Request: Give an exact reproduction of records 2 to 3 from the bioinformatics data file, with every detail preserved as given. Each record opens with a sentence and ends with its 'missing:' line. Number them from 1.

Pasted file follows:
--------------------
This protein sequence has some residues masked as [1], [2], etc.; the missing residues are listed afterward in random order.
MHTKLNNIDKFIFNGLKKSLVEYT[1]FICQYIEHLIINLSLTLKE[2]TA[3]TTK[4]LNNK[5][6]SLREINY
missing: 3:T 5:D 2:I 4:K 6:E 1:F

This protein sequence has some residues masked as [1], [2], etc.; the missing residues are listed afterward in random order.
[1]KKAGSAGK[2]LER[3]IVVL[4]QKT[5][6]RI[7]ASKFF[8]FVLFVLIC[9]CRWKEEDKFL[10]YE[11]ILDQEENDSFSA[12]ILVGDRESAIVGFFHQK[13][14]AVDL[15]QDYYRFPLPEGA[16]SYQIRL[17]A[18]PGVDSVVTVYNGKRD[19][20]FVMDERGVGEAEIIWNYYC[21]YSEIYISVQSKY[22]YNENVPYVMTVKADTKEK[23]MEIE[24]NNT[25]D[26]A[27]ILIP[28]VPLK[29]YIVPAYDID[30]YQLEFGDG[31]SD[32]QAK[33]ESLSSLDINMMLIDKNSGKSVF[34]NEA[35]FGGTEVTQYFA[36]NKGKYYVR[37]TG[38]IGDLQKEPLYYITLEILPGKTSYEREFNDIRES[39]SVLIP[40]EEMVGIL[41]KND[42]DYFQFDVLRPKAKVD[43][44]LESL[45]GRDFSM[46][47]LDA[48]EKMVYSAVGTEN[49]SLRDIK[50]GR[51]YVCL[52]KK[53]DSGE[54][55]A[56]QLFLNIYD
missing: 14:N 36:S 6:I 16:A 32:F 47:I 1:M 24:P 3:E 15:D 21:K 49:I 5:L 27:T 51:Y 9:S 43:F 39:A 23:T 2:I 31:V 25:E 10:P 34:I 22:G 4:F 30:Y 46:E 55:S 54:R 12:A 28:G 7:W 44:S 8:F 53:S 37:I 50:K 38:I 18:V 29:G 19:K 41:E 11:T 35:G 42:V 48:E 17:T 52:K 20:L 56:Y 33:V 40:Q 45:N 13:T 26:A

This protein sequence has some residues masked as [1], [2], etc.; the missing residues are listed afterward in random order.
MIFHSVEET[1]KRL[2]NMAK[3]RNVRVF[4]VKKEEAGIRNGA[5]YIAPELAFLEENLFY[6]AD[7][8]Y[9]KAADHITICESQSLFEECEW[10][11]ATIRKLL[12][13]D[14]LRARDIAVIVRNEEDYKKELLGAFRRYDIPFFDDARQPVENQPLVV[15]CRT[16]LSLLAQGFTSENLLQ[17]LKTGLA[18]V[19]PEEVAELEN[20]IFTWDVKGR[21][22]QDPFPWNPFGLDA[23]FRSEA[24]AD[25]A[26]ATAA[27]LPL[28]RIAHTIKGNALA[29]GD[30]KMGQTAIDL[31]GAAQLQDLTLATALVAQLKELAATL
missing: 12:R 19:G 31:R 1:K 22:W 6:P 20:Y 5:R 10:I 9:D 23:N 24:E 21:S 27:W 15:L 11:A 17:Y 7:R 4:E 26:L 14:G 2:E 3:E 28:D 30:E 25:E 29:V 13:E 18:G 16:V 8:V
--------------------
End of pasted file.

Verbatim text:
This protein sequence has some residues masked as [1], [2], etc.; the missing residues are listed afterward in random order.
[1]KKAGSAGK[2]LER[3]IVVL[4]QKT[5][6]RI[7]ASKFF[8]FVLFVLIC[9]CRWKEEDKFL[10]YE[11]ILDQEENDSFSA[12]ILVGDRESAIVGFFHQK[13][14]AVDL[15]QDYYRFPLPEGA[16]SYQIRL[17]A[18]PGVDSVVTVYNGKRD[19][20]FVMDERGVGEAEIIWNYYC[21]YSEIYISVQSKY[22]YNENVPYVMTVKADTKEK[23]MEIE[24]NNT[25]D[26]A[27]ILIP[28]VPLK[29]YIVPAYDID[30]YQLEFGDG[31]SD[32]QAK[33]ESLSSLDINMMLIDKNSGKSVF[34]NEA[35]FGGTEVTQYFA[36]NKGKYYVR[37]TG[38]IGDLQKEPLYYITLEILPGKTSYEREFNDIRES[39]SVLIP[40]EEMVGIL[41]KND[42]DYFQFDVLRPKAKVD[43][44]LESL[45]GRDFSM[46][47]LDA[48]EKMVYSAVGTEN[49]SLRDIK[50]GR[51]YVCL[52]KK[53]DSGE[54][55]A[56]QLFLNIYD
missing: 14:N 36:S 6:I 16:A 32:F 47:I 1:M 24:P 3:E 15:D 21:K 49:I 5:L 27:T 51:Y 9:S 43:F 39:A 23:T 2:I 31:V 25:E 10:P 34:I 22:G 4:F 30:Y 46:E 55:S 54:R 12:A 28:G 7:W 44:S 8:F 53:S 37:I 50:K 38:I 18:V 29:G 19:K 41:E 11:T 35:G 42:V 48:E 17:T 52:K 20:L 56:Y 33:V 40:Q 45:N 13:T 26:A

This protein sequence has some residues masked as [1], [2], etc.; the missing residues are listed afterward in random order.
MIFHSVEET[1]KRL[2]NMAK[3]RNVRVF[4]VKKEEAGIRNGA[5]YIAPELAFLEENLFY[6]AD[7][8]Y[9]KAADHITICESQSLFEECEW[10][11]ATIRKLL[12][13]D[14]LRARDIAVIVRNEEDYKKELLGAFRRYDIPFFDDARQPVENQPLVV[15]CRT[16]LSLLAQGFTSENLLQ[17]LKTGLA[18]V[19]PEEVAELEN[20]IFTWDVKGR[21][22]QDPFPWNPFGLDA[23]FRSEA[24]AD[25]A[26]ATAA[27]LPL[28]RIAHTIKGNALA[29]GD[30]KMGQTAIDL[31]GAAQLQDLTLATALVAQLKELAATL
missing: 12:R 19:G 31:R 1:K 22:W 6:P 20:Y 5:R 10:I 9:D 23:N 24:E 21:S 27:W 15:L 11:A 17:Y 7:R 4:E 26:L 14:G 2:E 3:E 28:D 30:E 25:E 29:V 13:E 18:G 16:V 8:V